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December 30, 2008


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Ugh. PT. I have come to the conclusion that I can either work or I can do PT, but I can't do both, and doing PT becomes moot once there is no job. And unless there is a very specific goal to be met with the PT and the entire problem of EDS taken into account, it is pointless...a neverending program of exhausting exercises. Weeks of doing the same damned exercises and programs, and for what? To have no change in strength, no improvement in stability, no better grace, maybe some new problem from overuse? No thanks. I'll just slap on a splint, take a pill and go on.

I guess we could have a lively EDS debate on "PT: Hope or Harrassment?" but instead, tell me, what did you get out of it that leads you to think it is the way to go for EDS? The author of the book you cite seems like a decent therapist who might be able to address some of the underlying problems inherent in the usual approach to PT, but right now, all a doctor has to do to turn me into a snarling beast is mention those two letters.

One Sick Mother


I think it depends on the person. And the therapist. I did well with the neck stuff. Although having just said that: I did notice a pattern that when my neck felt good, my SI joint hurt like crazy, and when my SI joint felt good, my neck was a mess.

...And since I stopped PT, I have only had one really nasty back pain incident. OK: It lasted two months. But that is still good for me.


Maybe you are right...

Lisa Moon

Interesting post as usual! Well, I don't have EDS (to the best of my knowledge and it sounds like something I'd have noticed from what I read) but I was sent to physio after my workplace injury to left Achilles tendon.

You know how PTs LOVE to ice you to reduce inflammation? Guess what the worst thing EVER for the CRPS I've been diagnosed with? Yep, you guessed it! On their instructions and twice daily at PT sessions, I was icing my ankle for hours per day, for around 6 months! With what I know now, I feel quite certain that this served to cement the CRPS and actually advanced it.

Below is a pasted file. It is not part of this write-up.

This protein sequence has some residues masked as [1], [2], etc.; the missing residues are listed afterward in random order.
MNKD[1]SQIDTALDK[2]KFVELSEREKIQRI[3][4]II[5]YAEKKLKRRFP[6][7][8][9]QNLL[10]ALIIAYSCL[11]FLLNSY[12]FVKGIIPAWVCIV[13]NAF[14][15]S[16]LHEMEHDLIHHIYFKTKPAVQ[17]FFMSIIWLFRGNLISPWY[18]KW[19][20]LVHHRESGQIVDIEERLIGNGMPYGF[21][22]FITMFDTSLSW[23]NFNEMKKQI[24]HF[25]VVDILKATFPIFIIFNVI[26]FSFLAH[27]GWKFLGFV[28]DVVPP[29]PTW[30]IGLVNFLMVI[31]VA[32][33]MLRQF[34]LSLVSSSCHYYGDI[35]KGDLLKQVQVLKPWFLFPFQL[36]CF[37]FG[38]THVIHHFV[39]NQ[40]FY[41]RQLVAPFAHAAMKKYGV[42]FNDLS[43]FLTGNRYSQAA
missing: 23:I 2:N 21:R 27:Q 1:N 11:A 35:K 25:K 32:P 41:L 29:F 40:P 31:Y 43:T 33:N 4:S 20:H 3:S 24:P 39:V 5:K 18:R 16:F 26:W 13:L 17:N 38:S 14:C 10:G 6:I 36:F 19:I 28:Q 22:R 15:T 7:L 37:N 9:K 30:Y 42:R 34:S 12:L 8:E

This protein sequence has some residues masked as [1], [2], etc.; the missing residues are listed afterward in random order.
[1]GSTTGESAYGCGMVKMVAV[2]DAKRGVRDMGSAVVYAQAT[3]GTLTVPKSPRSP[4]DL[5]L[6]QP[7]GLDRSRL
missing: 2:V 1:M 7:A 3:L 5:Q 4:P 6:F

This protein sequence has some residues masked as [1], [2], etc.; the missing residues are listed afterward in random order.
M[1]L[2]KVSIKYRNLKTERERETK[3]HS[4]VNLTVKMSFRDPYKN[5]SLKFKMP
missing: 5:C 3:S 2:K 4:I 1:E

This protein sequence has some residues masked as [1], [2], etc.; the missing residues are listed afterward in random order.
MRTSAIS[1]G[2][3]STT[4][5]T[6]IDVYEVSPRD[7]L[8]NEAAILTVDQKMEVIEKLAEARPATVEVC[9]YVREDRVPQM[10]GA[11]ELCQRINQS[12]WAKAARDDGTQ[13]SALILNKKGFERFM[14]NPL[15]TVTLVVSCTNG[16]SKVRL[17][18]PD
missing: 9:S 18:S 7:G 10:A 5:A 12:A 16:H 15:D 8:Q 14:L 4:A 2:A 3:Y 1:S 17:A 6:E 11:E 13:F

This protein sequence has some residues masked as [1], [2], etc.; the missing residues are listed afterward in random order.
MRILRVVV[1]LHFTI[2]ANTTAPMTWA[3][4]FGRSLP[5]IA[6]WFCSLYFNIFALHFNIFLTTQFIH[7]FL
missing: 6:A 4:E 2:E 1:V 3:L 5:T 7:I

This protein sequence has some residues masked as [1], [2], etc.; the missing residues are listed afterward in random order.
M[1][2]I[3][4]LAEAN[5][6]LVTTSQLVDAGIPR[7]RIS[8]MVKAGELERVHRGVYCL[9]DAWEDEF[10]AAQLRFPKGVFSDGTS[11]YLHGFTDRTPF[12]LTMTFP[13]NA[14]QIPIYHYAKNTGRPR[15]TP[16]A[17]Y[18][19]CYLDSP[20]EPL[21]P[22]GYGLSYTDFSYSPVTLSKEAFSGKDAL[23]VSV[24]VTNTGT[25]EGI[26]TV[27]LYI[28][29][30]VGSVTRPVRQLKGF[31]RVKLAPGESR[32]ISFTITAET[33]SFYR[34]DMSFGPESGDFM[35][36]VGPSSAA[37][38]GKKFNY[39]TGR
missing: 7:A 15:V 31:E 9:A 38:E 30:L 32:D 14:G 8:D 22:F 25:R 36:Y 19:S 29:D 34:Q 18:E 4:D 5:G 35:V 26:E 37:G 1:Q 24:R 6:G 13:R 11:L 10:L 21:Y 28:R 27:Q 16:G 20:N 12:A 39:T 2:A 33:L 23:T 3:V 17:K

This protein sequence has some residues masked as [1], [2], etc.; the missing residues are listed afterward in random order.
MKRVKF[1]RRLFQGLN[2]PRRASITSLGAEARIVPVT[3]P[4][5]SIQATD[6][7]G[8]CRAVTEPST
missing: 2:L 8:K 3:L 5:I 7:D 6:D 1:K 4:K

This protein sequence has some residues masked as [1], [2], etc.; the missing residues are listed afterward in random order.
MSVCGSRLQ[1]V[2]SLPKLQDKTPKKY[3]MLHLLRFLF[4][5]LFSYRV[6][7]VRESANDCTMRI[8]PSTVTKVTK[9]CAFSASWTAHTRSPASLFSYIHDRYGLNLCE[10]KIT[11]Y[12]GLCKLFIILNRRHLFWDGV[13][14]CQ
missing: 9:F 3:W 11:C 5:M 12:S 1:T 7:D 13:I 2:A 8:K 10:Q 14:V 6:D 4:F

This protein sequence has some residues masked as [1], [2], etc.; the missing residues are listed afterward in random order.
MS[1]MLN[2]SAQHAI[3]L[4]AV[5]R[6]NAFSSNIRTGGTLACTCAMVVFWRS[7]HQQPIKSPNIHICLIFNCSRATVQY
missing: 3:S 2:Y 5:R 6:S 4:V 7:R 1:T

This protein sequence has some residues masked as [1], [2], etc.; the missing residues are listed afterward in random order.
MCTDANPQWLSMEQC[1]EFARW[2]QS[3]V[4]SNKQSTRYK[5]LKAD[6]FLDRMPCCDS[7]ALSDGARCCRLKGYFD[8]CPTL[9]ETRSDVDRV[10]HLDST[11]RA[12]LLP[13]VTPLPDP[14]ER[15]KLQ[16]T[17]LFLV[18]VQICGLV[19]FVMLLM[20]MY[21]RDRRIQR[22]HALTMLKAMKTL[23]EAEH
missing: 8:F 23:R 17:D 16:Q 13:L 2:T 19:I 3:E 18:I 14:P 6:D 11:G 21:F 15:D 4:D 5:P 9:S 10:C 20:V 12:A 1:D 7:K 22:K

SO, I too cringe and rail when I hear about PT! I felt mine to be competent and informed, he'd has experience with similar injuries, which seemed reassuring... but no one, not the 4 PTs on staff nor the myriad of docs I saw noticed what I was later told were 'textbook symptoms' of early CRPS.

Let's just say when I enter the pain clinic in just over a week (yay!) I'll be VERY cautious and leery when/if PT is recommended!

Think I'll see if my library has that book; I sleep on my stomach sometimes, too, and realise it's not ideal...

One Sick Mother


Oooohh.... ouch ouch ouch ouch!

I was cringing just reading that comment!

It just goes to show how important is the correct diagnosis. I can imagine you have a lot of anger and regret that you went so long and went through so much before it was finally figured out.

I laud you for not being "bitter and twisted" (as one of my best friends would say), but it must still hurt.

On the book thing. yes there was a lot there about sleeping positions, posture and alignment. I know I have a tendency to favor my left side (because I get weak on the right) and I need to stop doing that as much as possible, or I will hurt myself.


Were you ever prescribed anything for the seizures so that they could be controlled and then the PT continued?

My experience has been that, true to what my neurologist said, it can take time to get just the right anti-seizure medication in just the right dose to get the seizures under control. I'm still looking for the right one for me and although I do still have breakthrough seizures, they are far more controlled now than they have been in the past.

One Sick Mother


Yep. I was prescribed lots of things. Most meds made the seizures worse, or had other, nastier side effects, such as hyponatremnia (sp?) or sucidality. It was eventually determined that OSM and seizure medications were not a safe combination, and I was better off without.

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